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Review of "Olive's Ocean"

By Kevin Henkes
Harper Children's Audio, 2004
Review by Christian Perring, Ph.D. on Jun 4th 2004
Olive's Ocean

Twelve-year-old Martha Boyle has a wonderful close family; her parents, her grandmother Godbee, her older brother Vince and her infant sister Lucy.  They are from Wisconsin but they are on their annual summer vacation with at Godbee's beach house on Cape Cod.  Her father has been looking after Lucy full time and trying to write a novel, but his writing hasn't being going well, so he decides to return to his job as a lawyer.  Godbee suggests to Martha that it could be their last summer together.  Martha gets a crush on one of the five Manning boys, Jimmy, who is staying just down the beach and plans to be a filmmaker.  Martha decides she wants to be a writer.  It is a time of transitions. 

Kevin Henkes' story gets us into Martha's mind and the whirl of feelings she experiences.  Most of the novel is fairly standard fare for young readers; the embarrassment of trying to speak to someone you have a crush on, keeping secrets from your parents, having adventures that you don't want to tell other people about, realizing that your grandparents are not going to live forever.  However, the book starts with the death of a girl from Martha's class, Olive Barstow, who was hit by a car while riding her bike.  Martha is given a page from Olive's journal and is surprised to learn that Olive liked her, even though she had hardly ever spoken to the girl.  Olive's death gives Martha a sense of the fleeting nature of life and a need to somehow come to terms with the lost opportunity of knowing Olive better.  This theme of loss mixed with realizing future possibilities makes Olive's Ocean a distinctive work.  One of Martha's friends tells her "you think too much," but that is what makes Martha appealing.  She is sensitive and reflects on her life in a meditative and even philosophical way.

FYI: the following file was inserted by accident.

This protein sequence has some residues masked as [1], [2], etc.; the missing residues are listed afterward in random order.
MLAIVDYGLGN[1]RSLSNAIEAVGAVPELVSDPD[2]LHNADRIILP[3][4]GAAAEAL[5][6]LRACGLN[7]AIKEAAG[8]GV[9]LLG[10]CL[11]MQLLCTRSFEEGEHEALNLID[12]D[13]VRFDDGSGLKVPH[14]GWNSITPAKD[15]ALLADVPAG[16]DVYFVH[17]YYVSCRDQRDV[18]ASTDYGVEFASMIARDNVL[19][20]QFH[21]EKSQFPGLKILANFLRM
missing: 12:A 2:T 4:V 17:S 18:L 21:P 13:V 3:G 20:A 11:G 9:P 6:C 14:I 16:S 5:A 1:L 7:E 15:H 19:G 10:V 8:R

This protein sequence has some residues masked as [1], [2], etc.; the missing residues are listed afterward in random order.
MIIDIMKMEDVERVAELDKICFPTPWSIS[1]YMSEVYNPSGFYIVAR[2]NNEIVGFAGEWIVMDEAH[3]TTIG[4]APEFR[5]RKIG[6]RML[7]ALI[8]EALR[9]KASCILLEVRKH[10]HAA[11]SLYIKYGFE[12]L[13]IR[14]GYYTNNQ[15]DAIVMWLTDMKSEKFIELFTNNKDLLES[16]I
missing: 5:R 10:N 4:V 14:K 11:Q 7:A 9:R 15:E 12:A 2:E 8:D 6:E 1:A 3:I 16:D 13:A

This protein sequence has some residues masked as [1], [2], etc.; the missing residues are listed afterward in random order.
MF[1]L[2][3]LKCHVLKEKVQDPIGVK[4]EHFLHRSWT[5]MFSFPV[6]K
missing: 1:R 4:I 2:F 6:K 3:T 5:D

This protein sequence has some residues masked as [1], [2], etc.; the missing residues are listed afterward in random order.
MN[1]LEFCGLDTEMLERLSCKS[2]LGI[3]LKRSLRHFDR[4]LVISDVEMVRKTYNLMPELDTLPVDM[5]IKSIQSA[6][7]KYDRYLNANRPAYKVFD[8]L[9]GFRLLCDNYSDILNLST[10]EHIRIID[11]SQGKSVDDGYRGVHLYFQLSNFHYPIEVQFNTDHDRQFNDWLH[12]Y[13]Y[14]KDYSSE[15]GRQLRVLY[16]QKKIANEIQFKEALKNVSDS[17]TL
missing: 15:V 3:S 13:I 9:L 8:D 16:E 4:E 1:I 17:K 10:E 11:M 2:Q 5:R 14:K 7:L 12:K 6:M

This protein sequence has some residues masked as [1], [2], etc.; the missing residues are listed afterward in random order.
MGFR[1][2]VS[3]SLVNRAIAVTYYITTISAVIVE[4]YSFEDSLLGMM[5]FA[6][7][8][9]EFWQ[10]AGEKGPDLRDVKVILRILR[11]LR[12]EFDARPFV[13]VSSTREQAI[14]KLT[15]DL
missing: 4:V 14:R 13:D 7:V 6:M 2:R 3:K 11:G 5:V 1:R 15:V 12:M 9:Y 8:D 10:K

Of course, her life is secure and privileged, and the drama in her life is modest.  Olive's Ocean is pleasantly thoughtful, and it has won the award of being a Newbury Honor Book, but it is still rather bland and earnest. 

The audiobook is performed very well by Blair Brown, who brings the characters to life with her different intonations.  Occasionally chapters are introduced by a maudlin violin theme, adding to the morosely humorless feel of the book. 


© 2004 Christian Perring. All rights reserved.


Christian Perring, Ph.D., is Academic Chair of the Arts & Humanities Division and Chair of the Philosophy Department at Dowling College, Long Island. He is also editor of Metapsychology Online Review.  His main research is on philosophical issues in medicine, psychiatry and psychology.